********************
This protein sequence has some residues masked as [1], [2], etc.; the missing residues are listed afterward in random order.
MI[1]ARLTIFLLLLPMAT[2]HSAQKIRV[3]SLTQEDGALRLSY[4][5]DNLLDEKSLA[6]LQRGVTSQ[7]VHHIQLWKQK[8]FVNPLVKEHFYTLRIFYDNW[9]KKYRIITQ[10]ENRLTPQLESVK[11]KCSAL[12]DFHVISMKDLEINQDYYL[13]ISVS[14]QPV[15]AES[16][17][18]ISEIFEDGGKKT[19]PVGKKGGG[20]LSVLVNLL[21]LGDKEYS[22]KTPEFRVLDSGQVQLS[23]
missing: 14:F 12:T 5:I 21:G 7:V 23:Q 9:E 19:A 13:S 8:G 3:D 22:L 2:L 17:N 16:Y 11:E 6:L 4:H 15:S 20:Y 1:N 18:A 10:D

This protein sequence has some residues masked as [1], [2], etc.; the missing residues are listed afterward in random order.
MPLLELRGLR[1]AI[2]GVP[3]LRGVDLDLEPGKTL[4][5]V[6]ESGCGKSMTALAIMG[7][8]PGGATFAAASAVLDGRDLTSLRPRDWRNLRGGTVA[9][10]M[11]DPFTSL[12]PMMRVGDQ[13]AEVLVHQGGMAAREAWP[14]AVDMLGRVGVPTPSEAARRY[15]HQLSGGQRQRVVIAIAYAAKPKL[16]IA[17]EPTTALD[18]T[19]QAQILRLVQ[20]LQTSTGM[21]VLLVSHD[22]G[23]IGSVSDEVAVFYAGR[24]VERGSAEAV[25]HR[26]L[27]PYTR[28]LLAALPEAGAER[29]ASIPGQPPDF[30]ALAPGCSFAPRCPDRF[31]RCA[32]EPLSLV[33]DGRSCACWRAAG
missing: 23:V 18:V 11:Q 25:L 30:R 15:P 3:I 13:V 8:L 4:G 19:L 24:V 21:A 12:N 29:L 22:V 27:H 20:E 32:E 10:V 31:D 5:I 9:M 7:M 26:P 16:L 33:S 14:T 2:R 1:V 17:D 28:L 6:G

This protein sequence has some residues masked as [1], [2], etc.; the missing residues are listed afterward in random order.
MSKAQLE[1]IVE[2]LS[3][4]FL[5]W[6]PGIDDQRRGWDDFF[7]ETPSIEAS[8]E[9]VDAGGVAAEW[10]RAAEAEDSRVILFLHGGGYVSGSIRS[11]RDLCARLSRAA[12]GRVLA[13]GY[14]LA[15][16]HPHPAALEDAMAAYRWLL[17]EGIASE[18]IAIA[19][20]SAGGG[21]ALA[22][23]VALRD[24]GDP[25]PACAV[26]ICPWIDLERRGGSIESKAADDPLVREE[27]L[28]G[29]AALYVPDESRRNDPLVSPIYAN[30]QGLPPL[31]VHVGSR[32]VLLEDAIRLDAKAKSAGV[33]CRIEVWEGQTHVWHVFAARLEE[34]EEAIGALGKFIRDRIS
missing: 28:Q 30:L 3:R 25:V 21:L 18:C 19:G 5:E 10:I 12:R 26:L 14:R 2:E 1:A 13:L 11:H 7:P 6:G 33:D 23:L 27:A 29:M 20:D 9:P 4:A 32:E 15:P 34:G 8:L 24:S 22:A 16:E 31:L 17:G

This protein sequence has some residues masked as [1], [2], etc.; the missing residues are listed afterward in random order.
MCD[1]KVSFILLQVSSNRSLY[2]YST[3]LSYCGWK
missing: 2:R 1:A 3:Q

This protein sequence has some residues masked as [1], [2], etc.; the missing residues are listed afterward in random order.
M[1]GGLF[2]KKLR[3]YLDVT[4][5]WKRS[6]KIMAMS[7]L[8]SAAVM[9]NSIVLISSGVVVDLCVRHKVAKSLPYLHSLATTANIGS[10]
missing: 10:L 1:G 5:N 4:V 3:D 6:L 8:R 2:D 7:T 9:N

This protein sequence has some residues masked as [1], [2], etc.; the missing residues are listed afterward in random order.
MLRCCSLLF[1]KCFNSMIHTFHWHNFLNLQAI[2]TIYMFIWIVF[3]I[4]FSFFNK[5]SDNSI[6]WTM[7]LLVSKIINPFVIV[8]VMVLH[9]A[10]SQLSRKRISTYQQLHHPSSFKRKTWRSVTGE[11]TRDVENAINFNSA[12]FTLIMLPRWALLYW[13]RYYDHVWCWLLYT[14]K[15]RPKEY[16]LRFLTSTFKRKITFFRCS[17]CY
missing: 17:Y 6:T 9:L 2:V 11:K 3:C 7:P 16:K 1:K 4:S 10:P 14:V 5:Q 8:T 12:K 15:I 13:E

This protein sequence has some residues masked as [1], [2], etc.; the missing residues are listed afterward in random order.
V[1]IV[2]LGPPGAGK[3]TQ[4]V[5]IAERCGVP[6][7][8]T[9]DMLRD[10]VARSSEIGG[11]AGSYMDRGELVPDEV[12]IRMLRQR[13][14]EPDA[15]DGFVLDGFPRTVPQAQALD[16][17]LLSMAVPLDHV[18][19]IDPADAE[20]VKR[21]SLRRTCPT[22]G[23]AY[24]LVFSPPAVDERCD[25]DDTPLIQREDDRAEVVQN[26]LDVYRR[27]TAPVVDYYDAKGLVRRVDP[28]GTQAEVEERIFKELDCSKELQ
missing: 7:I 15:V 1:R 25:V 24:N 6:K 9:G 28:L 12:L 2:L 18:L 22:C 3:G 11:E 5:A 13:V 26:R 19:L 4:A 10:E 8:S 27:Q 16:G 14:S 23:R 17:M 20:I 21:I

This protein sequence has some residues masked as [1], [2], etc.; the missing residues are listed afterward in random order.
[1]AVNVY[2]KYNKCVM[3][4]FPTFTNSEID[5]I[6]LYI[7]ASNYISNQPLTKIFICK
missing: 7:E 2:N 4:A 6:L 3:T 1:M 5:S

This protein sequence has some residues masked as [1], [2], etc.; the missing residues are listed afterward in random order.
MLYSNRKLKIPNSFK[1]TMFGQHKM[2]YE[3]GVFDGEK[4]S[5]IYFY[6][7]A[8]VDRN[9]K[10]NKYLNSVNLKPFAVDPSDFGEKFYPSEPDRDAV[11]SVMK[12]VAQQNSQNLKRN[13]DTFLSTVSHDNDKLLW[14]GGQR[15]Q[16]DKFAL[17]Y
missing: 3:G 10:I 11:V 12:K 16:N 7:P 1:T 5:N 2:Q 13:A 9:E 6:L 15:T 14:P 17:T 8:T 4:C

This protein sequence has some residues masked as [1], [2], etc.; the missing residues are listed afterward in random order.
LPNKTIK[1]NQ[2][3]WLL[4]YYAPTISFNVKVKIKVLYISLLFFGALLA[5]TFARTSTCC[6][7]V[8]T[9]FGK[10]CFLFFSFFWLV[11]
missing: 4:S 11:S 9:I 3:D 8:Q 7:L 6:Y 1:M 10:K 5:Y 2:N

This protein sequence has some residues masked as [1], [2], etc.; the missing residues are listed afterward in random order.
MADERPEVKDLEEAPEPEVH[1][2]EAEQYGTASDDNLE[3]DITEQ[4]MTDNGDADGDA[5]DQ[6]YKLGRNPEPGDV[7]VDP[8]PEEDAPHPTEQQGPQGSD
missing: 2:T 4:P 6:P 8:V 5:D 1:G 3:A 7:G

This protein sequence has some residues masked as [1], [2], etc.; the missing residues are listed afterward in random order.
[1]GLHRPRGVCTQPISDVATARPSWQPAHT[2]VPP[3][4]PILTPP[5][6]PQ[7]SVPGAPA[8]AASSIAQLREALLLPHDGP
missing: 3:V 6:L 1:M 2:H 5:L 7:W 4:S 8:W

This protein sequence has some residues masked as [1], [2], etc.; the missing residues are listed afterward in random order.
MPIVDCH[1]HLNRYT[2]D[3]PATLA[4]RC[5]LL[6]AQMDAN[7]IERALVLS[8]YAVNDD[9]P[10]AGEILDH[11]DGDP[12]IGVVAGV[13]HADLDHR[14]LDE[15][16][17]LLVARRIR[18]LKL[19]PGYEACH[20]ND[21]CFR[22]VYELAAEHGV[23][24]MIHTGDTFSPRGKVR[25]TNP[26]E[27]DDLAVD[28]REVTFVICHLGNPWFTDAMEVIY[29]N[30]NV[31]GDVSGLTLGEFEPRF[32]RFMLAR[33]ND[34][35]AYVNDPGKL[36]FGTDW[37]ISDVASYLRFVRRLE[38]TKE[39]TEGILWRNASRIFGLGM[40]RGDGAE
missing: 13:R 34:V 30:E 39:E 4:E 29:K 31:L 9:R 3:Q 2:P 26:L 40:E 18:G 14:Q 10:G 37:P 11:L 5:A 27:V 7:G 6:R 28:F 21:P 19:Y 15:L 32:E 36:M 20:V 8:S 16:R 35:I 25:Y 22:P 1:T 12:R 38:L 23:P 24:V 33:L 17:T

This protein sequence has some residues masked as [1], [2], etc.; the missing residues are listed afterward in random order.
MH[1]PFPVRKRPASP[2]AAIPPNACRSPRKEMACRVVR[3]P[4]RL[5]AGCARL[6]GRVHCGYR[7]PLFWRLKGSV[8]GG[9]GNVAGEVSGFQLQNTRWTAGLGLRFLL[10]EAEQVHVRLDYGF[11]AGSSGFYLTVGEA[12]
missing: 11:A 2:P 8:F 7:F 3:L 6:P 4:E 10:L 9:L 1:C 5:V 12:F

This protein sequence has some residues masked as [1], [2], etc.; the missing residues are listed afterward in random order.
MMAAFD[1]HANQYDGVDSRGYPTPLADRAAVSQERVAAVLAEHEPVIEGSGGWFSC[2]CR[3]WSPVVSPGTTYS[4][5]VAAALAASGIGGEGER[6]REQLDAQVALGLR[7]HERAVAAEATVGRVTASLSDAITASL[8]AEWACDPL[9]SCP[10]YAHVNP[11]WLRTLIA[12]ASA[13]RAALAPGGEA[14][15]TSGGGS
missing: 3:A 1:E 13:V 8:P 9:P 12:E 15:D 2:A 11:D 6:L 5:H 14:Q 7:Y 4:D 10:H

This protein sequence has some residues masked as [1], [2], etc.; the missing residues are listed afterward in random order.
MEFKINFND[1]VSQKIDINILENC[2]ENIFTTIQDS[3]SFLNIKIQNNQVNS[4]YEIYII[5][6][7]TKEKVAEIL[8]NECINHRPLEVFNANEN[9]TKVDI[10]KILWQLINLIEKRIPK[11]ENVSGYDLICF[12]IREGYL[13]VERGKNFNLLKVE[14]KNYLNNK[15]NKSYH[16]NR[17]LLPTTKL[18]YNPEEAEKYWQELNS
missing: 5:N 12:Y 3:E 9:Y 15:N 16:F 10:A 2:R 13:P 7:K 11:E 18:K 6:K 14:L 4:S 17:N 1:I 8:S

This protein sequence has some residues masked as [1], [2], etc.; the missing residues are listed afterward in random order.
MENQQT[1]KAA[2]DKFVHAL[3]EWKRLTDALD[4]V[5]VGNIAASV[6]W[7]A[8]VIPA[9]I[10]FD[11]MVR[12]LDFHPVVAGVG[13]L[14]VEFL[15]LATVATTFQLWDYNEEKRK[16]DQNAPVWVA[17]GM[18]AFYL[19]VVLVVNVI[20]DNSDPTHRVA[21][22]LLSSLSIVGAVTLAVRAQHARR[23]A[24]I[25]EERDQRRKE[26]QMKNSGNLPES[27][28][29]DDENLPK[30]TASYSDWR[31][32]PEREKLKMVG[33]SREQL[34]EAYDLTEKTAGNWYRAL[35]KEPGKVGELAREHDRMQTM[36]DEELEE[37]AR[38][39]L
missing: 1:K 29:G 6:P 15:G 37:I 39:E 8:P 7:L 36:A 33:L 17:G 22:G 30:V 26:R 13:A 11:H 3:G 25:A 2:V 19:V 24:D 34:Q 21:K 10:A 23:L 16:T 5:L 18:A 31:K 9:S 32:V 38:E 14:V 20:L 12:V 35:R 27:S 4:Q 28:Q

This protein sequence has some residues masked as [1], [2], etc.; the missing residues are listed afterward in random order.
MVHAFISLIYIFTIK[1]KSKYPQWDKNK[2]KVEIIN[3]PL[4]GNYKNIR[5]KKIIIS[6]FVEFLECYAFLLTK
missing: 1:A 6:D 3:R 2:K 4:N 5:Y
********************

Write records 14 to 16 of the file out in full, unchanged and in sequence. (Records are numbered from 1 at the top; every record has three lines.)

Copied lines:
This protein sequence has some residues masked as [1], [2], etc.; the missing residues are listed afterward in random order.
MH[1]PFPVRKRPASP[2]AAIPPNACRSPRKEMACRVVR[3]P[4]RL[5]AGCARL[6]GRVHCGYR[7]PLFWRLKGSV[8]GG[9]GNVAGEVSGFQLQNTRWTAGLGLRFLL[10]EAEQVHVRLDYGF[11]AGSSGFYLTVGEA[12]
missing: 11:A 2:P 8:F 7:F 3:L 6:P 4:E 10:L 9:L 1:C 5:V 12:F

This protein sequence has some residues masked as [1], [2], etc.; the missing residues are listed afterward in random order.
MMAAFD[1]HANQYDGVDSRGYPTPLADRAAVSQERVAAVLAEHEPVIEGSGGWFSC[2]CR[3]WSPVVSPGTTYS[4][5]VAAALAASGIGGEGER[6]REQLDAQVALGLR[7]HERAVAAEATVGRVTASLSDAITASL[8]AEWACDPL[9]SCP[10]YAHVNP[11]WLRTLIA[12]ASA[13]RAALAPGGEA[14][15]TSGGGS
missing: 3:A 1:E 13:V 8:P 9:P 12:E 15:D 2:A 11:D 6:L 5:H 14:Q 7:Y 4:D 10:H

This protein sequence has some residues masked as [1], [2], etc.; the missing residues are listed afterward in random order.
MEFKINFND[1]VSQKIDINILENC[2]ENIFTTIQDS[3]SFLNIKIQNNQVNS[4]YEIYII[5][6][7]TKEKVAEIL[8]NECINHRPLEVFNANEN[9]TKVDI[10]KILWQLINLIEKRIPK[11]ENVSGYDLICF[12]IREGYL[13]VERGKNFNLLKVE[14]KNYLNNK[15]NKSYH[16]NR[17]LLPTTKL[18]YNPEEAEKYWQELNS
missing: 5:N 12:Y 3:E 9:Y 15:N 16:F 10:A 2:R 13:P 7:K 11:E 18:K 6:K 14:L 4:S 17:N 1:I 8:S